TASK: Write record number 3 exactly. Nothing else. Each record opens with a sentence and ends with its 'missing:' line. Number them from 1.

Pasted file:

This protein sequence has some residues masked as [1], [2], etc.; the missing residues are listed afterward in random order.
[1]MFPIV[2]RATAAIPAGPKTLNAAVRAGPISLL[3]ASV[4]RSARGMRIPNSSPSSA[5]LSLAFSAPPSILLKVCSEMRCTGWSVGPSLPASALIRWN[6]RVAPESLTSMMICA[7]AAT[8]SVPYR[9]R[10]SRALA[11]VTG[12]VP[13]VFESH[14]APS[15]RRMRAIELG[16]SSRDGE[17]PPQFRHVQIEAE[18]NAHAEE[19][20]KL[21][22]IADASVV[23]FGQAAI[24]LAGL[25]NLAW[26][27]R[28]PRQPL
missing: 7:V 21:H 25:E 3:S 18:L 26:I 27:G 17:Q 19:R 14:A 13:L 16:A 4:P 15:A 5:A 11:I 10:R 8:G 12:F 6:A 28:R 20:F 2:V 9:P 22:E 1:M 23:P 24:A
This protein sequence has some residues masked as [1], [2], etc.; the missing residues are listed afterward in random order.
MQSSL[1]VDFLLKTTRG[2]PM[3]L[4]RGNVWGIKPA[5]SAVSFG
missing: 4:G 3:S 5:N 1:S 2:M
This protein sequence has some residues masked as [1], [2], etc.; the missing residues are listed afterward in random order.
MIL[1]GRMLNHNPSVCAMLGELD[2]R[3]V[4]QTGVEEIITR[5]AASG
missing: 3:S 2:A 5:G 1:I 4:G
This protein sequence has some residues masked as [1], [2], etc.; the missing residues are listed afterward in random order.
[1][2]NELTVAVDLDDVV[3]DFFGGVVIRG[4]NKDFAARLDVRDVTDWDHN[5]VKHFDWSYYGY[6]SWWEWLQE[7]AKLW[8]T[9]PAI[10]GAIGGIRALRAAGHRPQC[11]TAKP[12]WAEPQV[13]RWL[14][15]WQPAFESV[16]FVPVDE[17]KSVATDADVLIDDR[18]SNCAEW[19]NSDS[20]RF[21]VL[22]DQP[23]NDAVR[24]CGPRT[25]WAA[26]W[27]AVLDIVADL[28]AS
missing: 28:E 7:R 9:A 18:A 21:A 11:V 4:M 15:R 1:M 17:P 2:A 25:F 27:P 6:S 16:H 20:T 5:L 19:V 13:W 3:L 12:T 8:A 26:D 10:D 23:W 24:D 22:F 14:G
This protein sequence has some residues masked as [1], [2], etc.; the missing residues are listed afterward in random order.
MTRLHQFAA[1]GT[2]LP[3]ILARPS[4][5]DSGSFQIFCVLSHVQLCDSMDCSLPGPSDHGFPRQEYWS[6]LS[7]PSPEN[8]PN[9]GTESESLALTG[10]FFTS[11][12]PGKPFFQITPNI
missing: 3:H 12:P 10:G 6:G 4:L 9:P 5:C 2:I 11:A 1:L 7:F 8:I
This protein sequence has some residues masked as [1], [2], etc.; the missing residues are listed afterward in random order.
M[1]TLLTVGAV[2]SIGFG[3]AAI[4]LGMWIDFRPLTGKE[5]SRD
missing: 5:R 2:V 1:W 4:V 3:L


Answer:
This protein sequence has some residues masked as [1], [2], etc.; the missing residues are listed afterward in random order.
MIL[1]GRMLNHNPSVCAMLGELD[2]R[3]V[4]QTGVEEIITR[5]AASG
missing: 3:S 2:A 5:G 1:I 4:G